Sarah knows resilience
She found out her volleyball team made the Junior Olympics (JO) not once, but twice ä¸€and both times discovered there were issues preventing the team from going. The director of her team left during its second season as JO qualifiers, eventually leading to the teamâ€™s disbandment.
Too much to handle? Maybe for an average person, but not for freshman Sarah Stevenson-Cunday.
Stevenson-Cunday was captain for three and a half years for her club team, Top Gun Volleyball, which qualified for JO at the end of regionals in June during both the 2013-2014 and 2014-2015 seasons, but the team was unable to attend both times.
In the first season that Top Gun qualified for JO, one of Stevenson-Cundayâ€™s teammates couldnâ€™t attend because she also qualified for the softball JO and couldnâ€™t afford to compete in both sports. Stevenson-Cundayâ€™s coach had a rule that if one teammate canâ€™t compete in the JO, the others shouldnâ€™t compete either.
The team couldnâ€™t go during the second season because one of the other teammates couldnâ€™t afford it.
In 2014, Stevenson-Cundayâ€™s club director left to coach at Texas State University and the team disbanded as a result. Before the team split, Top Gun played one last game at the Disney Summer Soiree in July 2014.
â€ś[I was] really upset; those girls were my family. I mostly hang out with guys so my girl time was with them. They were like my sisters,â€ť Stevenson-Cunday said.
Stevenson-Cunday had to face a break-up with her second family, but that wasnâ€™t the only hardship she faced. She initially practiced at the California State Polytechnic University, Pomona (Cal Poly) facility, but had to switch to a practice location in Citrus due to the shutdown of the Cal Poly facility.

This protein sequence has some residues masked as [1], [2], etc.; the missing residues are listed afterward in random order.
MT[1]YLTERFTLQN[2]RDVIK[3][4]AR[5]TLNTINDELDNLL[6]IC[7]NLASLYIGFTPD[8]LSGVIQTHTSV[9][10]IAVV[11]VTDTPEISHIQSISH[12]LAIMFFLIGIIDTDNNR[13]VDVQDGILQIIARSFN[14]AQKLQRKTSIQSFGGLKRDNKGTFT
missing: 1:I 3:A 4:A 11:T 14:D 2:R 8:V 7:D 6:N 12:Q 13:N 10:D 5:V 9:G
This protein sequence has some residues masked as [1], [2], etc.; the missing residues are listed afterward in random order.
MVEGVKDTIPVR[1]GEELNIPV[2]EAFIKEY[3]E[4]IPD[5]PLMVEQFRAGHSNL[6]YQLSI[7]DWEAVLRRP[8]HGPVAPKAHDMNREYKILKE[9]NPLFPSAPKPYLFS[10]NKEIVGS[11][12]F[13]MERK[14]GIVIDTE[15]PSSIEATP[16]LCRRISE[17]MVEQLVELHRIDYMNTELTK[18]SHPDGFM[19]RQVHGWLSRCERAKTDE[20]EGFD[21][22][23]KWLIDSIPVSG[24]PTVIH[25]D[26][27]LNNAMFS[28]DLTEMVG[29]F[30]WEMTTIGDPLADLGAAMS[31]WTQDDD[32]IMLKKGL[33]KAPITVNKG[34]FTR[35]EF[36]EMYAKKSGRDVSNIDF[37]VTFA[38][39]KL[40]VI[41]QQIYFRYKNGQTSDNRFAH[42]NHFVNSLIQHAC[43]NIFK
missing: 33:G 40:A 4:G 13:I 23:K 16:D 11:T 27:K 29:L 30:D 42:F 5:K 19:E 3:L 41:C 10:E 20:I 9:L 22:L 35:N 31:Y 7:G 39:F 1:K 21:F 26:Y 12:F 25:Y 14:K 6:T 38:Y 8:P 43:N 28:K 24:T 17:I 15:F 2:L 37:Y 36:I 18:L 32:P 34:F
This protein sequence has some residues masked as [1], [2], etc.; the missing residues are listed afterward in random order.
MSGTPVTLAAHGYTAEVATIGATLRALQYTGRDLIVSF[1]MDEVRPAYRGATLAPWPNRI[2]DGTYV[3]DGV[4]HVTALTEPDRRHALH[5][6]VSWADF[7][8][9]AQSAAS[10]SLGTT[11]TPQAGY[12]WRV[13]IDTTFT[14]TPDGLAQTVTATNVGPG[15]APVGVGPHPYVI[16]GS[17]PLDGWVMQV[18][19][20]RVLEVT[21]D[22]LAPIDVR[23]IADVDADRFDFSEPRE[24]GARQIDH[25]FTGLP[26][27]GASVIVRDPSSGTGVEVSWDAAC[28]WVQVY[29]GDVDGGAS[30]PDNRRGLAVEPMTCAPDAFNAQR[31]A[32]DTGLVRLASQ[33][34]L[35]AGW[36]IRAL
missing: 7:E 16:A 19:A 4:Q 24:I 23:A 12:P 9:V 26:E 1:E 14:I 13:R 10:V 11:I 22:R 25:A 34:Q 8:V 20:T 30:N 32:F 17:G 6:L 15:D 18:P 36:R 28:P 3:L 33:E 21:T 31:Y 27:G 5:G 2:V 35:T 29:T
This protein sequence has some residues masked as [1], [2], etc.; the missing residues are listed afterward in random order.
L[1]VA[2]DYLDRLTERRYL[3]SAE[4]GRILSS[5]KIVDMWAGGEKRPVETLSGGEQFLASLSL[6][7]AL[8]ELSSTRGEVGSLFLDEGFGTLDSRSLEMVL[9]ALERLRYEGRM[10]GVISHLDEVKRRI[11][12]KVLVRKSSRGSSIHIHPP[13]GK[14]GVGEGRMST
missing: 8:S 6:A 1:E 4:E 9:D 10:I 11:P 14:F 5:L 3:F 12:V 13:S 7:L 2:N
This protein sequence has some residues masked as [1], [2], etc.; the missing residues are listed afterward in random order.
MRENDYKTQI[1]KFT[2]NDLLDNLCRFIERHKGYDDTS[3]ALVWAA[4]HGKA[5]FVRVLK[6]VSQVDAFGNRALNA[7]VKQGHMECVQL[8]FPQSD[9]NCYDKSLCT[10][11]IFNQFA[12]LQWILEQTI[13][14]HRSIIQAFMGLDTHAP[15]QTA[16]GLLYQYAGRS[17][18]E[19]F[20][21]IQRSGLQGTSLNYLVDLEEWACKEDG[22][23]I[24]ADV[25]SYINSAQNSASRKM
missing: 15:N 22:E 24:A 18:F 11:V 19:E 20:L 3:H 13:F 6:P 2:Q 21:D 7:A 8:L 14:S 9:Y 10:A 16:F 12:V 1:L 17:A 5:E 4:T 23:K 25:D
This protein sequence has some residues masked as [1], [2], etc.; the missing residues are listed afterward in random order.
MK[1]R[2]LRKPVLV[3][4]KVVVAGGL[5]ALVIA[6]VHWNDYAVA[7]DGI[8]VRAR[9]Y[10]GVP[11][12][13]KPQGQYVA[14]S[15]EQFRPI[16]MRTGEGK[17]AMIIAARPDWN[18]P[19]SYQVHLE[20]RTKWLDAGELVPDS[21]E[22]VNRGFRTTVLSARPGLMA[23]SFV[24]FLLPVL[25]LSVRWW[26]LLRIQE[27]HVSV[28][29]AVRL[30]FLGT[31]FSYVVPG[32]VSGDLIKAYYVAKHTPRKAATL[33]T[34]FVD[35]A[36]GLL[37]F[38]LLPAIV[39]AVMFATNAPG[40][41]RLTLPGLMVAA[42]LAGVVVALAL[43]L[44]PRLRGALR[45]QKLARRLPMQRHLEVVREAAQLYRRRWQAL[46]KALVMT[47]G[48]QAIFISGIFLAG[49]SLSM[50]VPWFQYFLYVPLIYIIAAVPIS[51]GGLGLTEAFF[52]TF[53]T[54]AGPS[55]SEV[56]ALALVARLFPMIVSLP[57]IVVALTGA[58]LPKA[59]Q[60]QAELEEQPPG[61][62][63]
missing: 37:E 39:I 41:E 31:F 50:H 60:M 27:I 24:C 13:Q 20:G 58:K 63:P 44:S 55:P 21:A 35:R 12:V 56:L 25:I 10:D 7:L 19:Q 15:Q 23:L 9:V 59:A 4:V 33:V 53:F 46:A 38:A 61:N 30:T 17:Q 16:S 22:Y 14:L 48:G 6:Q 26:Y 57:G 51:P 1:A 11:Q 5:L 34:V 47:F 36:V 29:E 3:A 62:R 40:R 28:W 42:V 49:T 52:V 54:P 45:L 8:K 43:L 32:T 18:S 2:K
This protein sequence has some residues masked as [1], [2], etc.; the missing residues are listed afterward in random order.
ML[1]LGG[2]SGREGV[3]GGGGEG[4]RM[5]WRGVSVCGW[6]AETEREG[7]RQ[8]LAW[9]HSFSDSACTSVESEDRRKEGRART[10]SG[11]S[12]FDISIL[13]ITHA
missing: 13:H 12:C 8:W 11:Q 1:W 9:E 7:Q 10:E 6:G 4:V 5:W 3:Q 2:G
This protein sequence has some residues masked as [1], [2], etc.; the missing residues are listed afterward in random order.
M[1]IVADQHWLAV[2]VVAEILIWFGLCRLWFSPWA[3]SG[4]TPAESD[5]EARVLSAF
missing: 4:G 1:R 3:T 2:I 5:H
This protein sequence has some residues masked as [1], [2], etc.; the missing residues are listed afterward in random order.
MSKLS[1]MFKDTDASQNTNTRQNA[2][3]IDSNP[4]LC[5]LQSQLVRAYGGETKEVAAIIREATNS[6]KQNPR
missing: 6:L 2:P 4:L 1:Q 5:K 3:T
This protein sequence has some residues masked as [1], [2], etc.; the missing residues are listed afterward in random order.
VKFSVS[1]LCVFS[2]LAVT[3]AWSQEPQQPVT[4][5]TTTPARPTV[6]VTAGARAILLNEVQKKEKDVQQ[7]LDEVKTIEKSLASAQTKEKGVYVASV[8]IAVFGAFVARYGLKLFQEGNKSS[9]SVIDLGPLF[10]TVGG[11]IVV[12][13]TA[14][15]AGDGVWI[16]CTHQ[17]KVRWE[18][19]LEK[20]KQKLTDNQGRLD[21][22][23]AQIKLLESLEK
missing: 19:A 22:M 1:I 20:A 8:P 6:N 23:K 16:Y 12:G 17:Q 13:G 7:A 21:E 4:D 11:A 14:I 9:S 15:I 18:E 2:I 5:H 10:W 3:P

â€śIt was frustrating because Cal Poly is so much closer for me but I wasnâ€™t that upset about it, it was just harder on my parents,â€ť Stevenson-Cunday said.
In the end, Stevenson-Cunday lost her chance at Junior Olympics. She lost her director. She lost her team. She lost her practice facility.
But even with all these mishaps, Stevenson-Cunday still perseveres: for six days a week, she devotes three hours to volleyball practice. She is a part of the Los Angeles Volleyball Association (LAVA), which competes in the 17-18 age group, and also plays as a setter for Walnutâ€™s varsity girlsâ€™ volleyball team.
Why does she persist?
Because she plays with a purpose.
Stevenson-Cunday strives to earn a sports scholarship from University of Florida, University of Texas or Stanford. She also aims to play for the U.S. volleyball team and major in forensic science.
â€śI plan on getting good grades and excelling throughout high school. If there are hardships I plan on taking them head on and try to overcome them with hard work and dedication,” Stevenson-Cunday said. â€śI guess that you just have to keep going. To push through even if it doesnâ€™t go your way.â€ť
By Casey Lee, Staff writer
Photo by Sajid Iqbal